Genetic disorders

Xem 1-20 trên 148 kết quả Genetic disorders
  • Tham khảo sách 'the gale encyclopedia of genetic disorders i', y tế - sức khoẻ, y học thường thức phục vụ nhu cầu học tập, nghiên cứu và làm việc hiệu quả

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  • Tham khảo sách 'the gale genetic disorders volume of 2 m-z', y tế - sức khoẻ, y học thường thức phục vụ nhu cầu học tập, nghiên cứu và làm việc hiệu quả

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  • Readable, well organized, and easy to use, this outstanding encyclopedia signifies a timely and major advance in providing in-depth and comprehensive coverage of medical genetics for the lay reader. The two volumes include nearly 400 substantive entries on genetic diseases and conditions as well as information on basic genetics concepts such as DNA, chromosomes, genetic testing, and pedigree analysis and construction (genetic family history).

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  • Human genetics is the medical field with the most rapid and, one can say, overwhelming progress. The medical practitioner constantly needs to be up-to-date on the newest developments in his field. The diversity and rapid dynamics of advancements in genetics can sometimes overcome the assimilation possibilities of one person; thus, overspecialization for narrowing and deepening the research focus is needed. Consequently, expert opinion is much valued. This book aims to provide exactly such opinions regarding several genetic diseases.

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  • I wrote the first edition of this book more than 20 years ago, and the discoveries in genetics since then have been phenomenal. The new knowledge and applications of human genetics to health and to society have made it even more necessary that nurses "think genetically" in their practice and, indeed in their lives. Genetic factors can be responsible in some way for both direct and indirect disease causation; for variation that determines predisposition, susceptibility, and resistance to disease and also for response to therapeutic management.

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  • Tham khảo sách 'genetic disorders', y tế - sức khoẻ, y học thường thức phục vụ nhu cầu học tập, nghiên cứu và làm việc hiệu quả

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  • Follow-Up Care after Testing Depending on the nature of the genetic disorder, posttest interventions may include (1) cautious surveillance and appropriate health care screening, (2) specific medical interventions, (3) chemoprevention, (4) risk avoidance, and (5) referral to support services. For example, patients with known pathologic mutations in BRCA1 or BRCA2 are offered intensive screening as well as the option of prophylactic mastectomy and oophorectomy.

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  • Therapeutic Interventions Based on Genetic Risk for Disease Specific treatments are now available for an increasing number of genetic disorders, whether identified through population-based screening or directed testing (Table 64-2). Although the strategies for therapeutic interventions are best developed for childhood hereditary metabolic diseases, these principles are making their way into the diagnosis and management of adult-onset disorders. Hereditary hemochromatosis illustrates many of the issues raised by the availability of genetic screening in the adult population.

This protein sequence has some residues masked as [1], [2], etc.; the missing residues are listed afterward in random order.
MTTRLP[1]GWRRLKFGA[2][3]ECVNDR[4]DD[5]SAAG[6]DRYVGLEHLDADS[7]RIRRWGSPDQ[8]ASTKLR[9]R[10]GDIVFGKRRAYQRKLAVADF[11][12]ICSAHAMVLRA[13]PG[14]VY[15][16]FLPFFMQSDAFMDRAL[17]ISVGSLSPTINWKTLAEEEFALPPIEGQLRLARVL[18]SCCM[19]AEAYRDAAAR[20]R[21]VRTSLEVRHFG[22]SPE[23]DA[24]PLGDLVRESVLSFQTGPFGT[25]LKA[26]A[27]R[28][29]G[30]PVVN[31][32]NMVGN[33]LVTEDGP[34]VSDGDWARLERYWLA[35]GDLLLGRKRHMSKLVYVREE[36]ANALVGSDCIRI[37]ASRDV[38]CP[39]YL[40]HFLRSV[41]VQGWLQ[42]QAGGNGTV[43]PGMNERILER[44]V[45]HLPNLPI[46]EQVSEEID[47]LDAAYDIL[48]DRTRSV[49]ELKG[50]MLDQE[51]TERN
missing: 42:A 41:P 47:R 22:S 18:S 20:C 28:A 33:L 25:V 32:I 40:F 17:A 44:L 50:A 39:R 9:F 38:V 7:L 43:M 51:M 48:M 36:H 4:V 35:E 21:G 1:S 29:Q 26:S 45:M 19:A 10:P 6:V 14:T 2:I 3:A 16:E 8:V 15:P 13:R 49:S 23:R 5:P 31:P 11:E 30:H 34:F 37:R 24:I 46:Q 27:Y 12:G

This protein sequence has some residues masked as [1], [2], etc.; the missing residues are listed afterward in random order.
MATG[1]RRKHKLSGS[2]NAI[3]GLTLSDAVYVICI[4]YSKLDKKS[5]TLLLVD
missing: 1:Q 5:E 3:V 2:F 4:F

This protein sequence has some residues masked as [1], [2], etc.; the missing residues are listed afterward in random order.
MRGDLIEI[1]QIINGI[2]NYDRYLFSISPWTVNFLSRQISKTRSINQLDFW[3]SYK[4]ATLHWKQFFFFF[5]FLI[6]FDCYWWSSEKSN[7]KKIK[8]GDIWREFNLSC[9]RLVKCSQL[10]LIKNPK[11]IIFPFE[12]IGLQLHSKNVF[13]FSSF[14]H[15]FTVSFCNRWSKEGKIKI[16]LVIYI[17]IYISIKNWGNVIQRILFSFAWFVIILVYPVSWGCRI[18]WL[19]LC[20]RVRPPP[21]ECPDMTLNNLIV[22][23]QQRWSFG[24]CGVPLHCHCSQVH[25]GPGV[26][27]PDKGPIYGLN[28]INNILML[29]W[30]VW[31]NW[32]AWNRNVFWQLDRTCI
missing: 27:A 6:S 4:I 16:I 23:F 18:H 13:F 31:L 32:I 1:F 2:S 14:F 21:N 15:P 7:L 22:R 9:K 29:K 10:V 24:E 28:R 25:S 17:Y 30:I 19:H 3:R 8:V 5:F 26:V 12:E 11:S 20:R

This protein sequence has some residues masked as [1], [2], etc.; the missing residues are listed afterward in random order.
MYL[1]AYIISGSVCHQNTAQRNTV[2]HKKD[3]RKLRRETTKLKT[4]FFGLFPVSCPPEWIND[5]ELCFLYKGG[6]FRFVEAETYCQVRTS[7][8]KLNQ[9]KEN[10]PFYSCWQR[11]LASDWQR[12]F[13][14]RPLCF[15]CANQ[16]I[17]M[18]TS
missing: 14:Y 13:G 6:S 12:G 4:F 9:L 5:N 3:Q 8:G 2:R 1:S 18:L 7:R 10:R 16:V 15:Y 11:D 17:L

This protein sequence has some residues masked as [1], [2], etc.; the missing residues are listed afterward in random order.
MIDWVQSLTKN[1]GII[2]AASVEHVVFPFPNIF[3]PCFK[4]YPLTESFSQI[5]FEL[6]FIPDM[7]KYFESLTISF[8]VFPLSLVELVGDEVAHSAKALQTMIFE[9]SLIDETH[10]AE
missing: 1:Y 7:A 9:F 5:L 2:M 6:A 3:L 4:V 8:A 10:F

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  • Tham khảo tài liệu 'the gale genetic disorders of encyclopedia vol 2 - part 1', y tế - sức khoẻ, y học thường thức phục vụ nhu cầu học tập, nghiên cứu và làm việc hiệu quả

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  • Epidemiology Hemoglobinopathies are especially common in areas in which malaria is endemic. This clustering of hemoglobinopathies is assumed to reflect a selective survival advantage for the abnormal RBC, which presumably provide a less hospitable environment during the obligate RBC stages of the parasitic life cycle. Very young children with αthalassemia are more susceptible to infection with the nonlethal Plasmodium vivax. Thalassemia might then favor a natural protection against infection with the more lethal P. falciparum.

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  • Tuyển tập báo cáo các nghiên cứu khoa học quốc tế ngành y học dành cho các bạn tham khảo đề tài: Singling out genetic disorders and disease

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  • Table 62-1 Selected Databases Relevant for Genomics and Genetic Disorders Site URL Comment National Center Biotechnology Information (NCBI) for http://www.ncbi.nlm.nih.gov/ Molecular biology information, public databases, computational Site URL Comment biology. for Software analyzing genome data. Extensive links to other databases, genome resources, tutorials and National Human Genome http://www.genome.gov/ Web providing links Research Institute information about the human genome sequence, genomes of other organisms, and research genomic ...